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1301.0 - Year Book Australia, 2003  
Previous ISSUE Released at 11:30 AM (CANBERRA TIME) 24/01/2003   
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Contents >> Transport >> Domestic passenger activity

People travel within Australia for many reasons, including school, business, recreation and travel to and from work. This section provides details of rail and air passenger activity within Australia.

Rail passenger activity

The number of passengers carried by private and government rail operators is shown in table 23.17. Since 1992-93 there have been annual increases in the number of rail passengers, urban and non-urban passengers increasing by 27.3% and 65.7% respectively. Heavy rail has consistently accounted for more than three-quarters of urban rail passenger operations.


23.17 RAIL PASSENGER OPERATIONS(a)

Urban

Heavy rail
Tram and light rail
Total
Non-urban
Total
million persons
million persons
million persons
million persons
million persons

1992-93
396
103
498
7
505
1993-94
402
106
507
8
516
1994-95
420
111
530
9
539
1995-96
441
116
556
9
566
1996-97
456
118
574
10
584
1997-98
457
121
578
10
588
1998-99
463
123
585
10
595
1999-2000
482
137
619
11
629
2000-01
498
137
634
12
646

(a) Excludes historical and tourist services. There are no rail passenger services in Tas., NT or ACT.

Source: Australasian Railway Association Inc.


Air passenger activity

As at 30 June 2002 there were two major domestic carriers operating in Australia, Qantas and Virgin Blue. A third major domestic carrier, Ansett Australia, ceased operations in September 2001. As at 30 June 2002, 27 regional operators provided regular public transport air services to about 170 airports in Australia.

The Aircraft fleet section provides details of domestic fleets.

Total passenger departures increased by 13.4% over the five years to 2001, with the largest increase (7.3%) occurring between 1999 and 2000 (table 23.18). The major domestic and regional airlines both increased their number of passengers over these five years. In 2001, the major domestic airlines accounted for 82.1% of total Australian domestic passenger departures. Over the five years to 2001, the regional airlines increased their share of passenger departures from 16.8% in 1997 to 17.9% in 2001.

The major domestic airlines reduced the overall ratio of vacant seat kilometres to distance travelled between 1997 and 2000. In 2000 the ratio was 22.6%, down from 25.6% in 1997. However, in 2001 this ratio increased to 23.5%.


23.18 DOMESTIC AIRLINE ACTIVITY

Units
1997
1998
1999
2000(a)
2001(a)

Passenger departures(b)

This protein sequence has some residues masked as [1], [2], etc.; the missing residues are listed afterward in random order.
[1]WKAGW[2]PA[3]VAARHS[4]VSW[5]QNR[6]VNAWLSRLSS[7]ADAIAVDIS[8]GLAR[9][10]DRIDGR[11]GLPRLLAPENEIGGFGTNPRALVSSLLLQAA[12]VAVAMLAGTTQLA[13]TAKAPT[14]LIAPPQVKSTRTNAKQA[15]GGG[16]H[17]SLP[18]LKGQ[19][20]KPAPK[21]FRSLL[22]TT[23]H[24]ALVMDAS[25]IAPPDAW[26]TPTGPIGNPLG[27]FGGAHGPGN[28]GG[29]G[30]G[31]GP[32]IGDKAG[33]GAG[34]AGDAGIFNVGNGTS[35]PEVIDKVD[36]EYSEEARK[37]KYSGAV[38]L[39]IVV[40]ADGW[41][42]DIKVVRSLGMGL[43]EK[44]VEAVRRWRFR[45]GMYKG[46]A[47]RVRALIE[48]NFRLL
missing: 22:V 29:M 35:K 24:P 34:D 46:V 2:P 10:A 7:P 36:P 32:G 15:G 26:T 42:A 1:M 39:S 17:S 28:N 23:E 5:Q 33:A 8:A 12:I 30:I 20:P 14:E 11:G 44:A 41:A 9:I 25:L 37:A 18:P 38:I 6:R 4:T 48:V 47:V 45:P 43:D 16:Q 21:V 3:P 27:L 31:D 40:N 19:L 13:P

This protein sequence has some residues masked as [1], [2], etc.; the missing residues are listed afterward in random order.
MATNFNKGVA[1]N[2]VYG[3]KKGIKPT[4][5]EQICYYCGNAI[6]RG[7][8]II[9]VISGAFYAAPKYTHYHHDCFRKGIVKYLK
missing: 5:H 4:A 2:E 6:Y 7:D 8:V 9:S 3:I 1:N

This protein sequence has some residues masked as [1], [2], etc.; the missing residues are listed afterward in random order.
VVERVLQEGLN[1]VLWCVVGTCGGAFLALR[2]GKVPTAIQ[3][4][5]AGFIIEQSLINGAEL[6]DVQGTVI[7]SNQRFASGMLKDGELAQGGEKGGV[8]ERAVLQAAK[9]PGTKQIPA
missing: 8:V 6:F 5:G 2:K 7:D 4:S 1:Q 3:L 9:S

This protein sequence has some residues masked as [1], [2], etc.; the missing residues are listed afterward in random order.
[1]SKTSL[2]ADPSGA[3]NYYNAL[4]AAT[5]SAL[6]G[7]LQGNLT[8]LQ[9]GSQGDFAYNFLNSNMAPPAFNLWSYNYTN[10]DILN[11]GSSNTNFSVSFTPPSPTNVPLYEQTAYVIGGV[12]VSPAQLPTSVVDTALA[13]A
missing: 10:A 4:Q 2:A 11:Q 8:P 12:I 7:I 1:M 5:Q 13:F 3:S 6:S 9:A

Domestic airlines
'000
23,375
23,575
24,392
25,660
26,152
Regional airlines
'000
4,713
4,851
5,039
5,929
5,700
Total
'000
28,088
28,426
29,431
31,590
31,852
Other activity (domestic airlines only)
Passenger kilometres performed(c)
million
26,357
26,774
27,853
29,601
30,410
Seat kilometres available(d)
million
35,403
35,467
36,119
38,232
39,739
Percentage of vacant seat kilometres
%
25.6
24.5
22.9
22.6
23.5

(a) Includes estimates for regional airlines data.
(b) The unit of measurement is traffic on board (which includes transit traffic). Includes revenue passengers only.
(c) The sum for all flights of the number of passengers on each flight multiplied by the distance travelled.
(d) The sum for all flights of the number of seats on a flight multiplied by distance travelled.

Source: Department of Transport and Regional Services.


Table 23.19 shows the number of passengers boarding or departing by major domestic and regional airlines at the main airports. In 2001 all capital city airports except Darwin, Canberra and Perth recorded increased passenger movements compared with 2000. Hobart recorded the strongest growth (with 42.9%), followed by Brisbane (12.9%), Adelaide (5.8%), Melbourne (2.9%) and Sydney (1.8%). Sydney airport recorded 16.6 million passenger movements, Melbourne airport 13.3 million movements and Brisbane almost 10 million movements. Of the smaller airports Launceston recorded the highest growth in movements between 2000 and 2001 (72.2%), followed by Townsville (23.7%).

By contrast, passenger movements at Darwin airport dropped by 6.5% over the same period, and movements at Canberra and Perth airports both fell by 3.5%.


23.19 PASSENGER MOVEMENTS(a) WITH MAJOR DOMESTIC AND REGIONAL AIRLINES AT PRINCIPAL AIRPORTS

1997
1998
1999
2000
2001
Airport
'000
'000
'000
'000
'000

Sydney
14,070
(b)14,276
(b)14,879
16,265
(b)16,565
Melbourne
11,228
11,429
(b)11,902
12,939
(b)13,308
Brisbane
7,470
(b)7,438
(b)7,833
8,811
(b)9,951
Adelaide
3,636
(b)3,789
(b)3,869
3,982
(b)4,212
Perth
3,153
3,236
3,258
3,463
3,342
Canberra
1,788
1,805
1,901
2,041
(b)1,970
Hobart
832
(b)856
(b)878
928
(b)1,326
Darwin
823
854
(b)879
907
(b)848
Cairns
1,918
1,916
(b)2,023
2,133
(b)2,025
Coolangatta
1,918
1,889
(b)1,938
1,918
(b)1,795
Townsville
686
(b)704
(b)740
772
(b)955
Launceston
559
536
(b)545
532
(b)916

(a) The number of passengers on board arriving at or departing from each airport. Includes passengers in transit who are counted as both arrivals and departures at airports through which they transit.
(b) Includes estimates for unreported data.

Source: Department of Transport and Regional Services.


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